Elon Musk has said in the past that he thinks Asia will be the “biggest area of expansion” for Tesla in the next several years. In particular, Musk believes Hong Kong will be the leading city in the world in terms of electric cars and serve as an example to the rest of the world on what to do. While this stands true in Hong Kong, an autonomous territory on the southern coast of China, Musk added that Hong Kong was far more receptive to Tesla automobiles than authorities on the mainland. Here’s why.
The new car market in China is enormous– more than 21 million were sold in 2015 — not all of them are fully optioned luxury automobiles for China’s new millionaire class. Many are quite rudimentary in comparison to what American shoppers expect.
At least 600 million people –almost double the population of the United States — still live in rural areas of China, and for many of them the vehicle of choice is an electric bicycle. Those transitioning out of an e-bike make the natural progression to one grade up – a low-speed electric vehicle (LEV). Similar to a golf cart or what is known as a “neighborhood electric vehicle” in the US, LEVs offer weather protection and can haul more cargo than a bicycle. And drivers can find a place to park them almost anywhere.
LEVs are not officially recognized by the Chinese government yet. They do not have to be registered and no license is needed to operate one. Some are single seaters, some seat two or three, many are suitable for light cargo duty. The least expensive ones cost as little as $2,000, far below the price of Tesla or any other traditional automobile.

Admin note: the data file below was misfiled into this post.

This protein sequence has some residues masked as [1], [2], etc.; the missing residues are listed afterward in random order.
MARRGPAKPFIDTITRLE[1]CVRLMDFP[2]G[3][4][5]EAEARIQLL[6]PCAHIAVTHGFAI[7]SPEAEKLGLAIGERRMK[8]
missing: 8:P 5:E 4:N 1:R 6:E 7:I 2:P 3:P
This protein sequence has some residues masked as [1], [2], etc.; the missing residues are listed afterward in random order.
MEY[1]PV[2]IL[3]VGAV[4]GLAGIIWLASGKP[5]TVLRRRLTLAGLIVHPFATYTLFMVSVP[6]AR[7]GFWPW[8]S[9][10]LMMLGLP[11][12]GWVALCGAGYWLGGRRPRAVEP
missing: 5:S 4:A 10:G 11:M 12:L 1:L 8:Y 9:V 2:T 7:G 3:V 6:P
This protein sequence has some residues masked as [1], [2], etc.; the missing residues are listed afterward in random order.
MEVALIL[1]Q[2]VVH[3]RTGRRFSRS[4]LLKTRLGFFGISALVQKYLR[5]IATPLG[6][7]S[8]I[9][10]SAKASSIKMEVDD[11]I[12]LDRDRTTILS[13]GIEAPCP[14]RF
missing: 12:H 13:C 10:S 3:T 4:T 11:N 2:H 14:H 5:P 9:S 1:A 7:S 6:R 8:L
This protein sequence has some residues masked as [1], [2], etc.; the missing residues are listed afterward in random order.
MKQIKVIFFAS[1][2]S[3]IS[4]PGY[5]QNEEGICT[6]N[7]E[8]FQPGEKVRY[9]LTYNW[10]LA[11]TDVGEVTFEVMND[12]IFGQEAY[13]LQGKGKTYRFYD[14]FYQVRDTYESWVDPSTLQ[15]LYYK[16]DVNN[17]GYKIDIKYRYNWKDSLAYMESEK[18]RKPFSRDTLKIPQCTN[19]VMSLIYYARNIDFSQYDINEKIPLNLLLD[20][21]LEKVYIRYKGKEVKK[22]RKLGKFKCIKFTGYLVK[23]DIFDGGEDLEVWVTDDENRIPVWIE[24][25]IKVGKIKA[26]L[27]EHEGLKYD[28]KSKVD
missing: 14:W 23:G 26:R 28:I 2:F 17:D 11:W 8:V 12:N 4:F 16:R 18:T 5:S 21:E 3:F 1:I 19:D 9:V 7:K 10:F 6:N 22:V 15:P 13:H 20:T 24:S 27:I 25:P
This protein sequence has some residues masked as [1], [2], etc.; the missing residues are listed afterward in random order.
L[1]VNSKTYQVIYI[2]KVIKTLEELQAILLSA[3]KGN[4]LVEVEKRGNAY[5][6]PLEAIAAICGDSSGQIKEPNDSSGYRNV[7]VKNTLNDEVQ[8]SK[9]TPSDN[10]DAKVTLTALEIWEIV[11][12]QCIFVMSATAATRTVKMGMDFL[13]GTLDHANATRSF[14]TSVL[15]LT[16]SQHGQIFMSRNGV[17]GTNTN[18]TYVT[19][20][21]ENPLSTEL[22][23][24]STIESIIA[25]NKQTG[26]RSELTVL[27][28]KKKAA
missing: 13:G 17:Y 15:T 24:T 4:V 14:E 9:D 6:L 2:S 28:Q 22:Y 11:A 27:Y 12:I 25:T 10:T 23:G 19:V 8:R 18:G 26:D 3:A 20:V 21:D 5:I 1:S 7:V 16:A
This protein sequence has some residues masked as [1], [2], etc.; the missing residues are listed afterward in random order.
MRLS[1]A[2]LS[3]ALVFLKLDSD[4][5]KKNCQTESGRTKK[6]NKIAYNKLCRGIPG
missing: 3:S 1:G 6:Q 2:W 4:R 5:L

According to Bloomberg, people who have made do with an electric bicycle for years are not troubled by the need to charge a LEV frequently. Most of them use conventional lead acid batteries and can travel only 10 to 20 miles without recharging. But for many rural residents, that’s enough. If people need to travel farther than that, they take a bus or a train.
China is anxious to slash its carbon emissions. It is installing solar and wind power faster than any other country, which makes it possible to take more and more of its coal fired electricity plants off line. A study by Science Direct finds that China’s LEVs do an excellent job of reducing air pollution from the ubiquitous diesel powered delivery vans that are in common use throughout the country. Many of those use antiquated engines that emit enormous amounts of pollutants.
Tesla is keen on entering the Chinese luxury car market, but faced with mass congestion across the big cities and the lack of charging infrastructure for long range EVs, many people are turning to LEVs and deferring their purchase of an otherwise high cost automobile to a later time. Transportation experts around the world are predicting that private car ownership may decrease substantially in the coming decades, as automobiles become more expensive and more problematic to own. The LEV trend in China could be a harbinger of changes coming to many areas of the world in the next several decades. It’s something that Tesla needs to be aware of and account for when pursuing the Chinese market.
Photo credit: CHINAFOTOPRESS/GETTY IMAGES via Bloomberg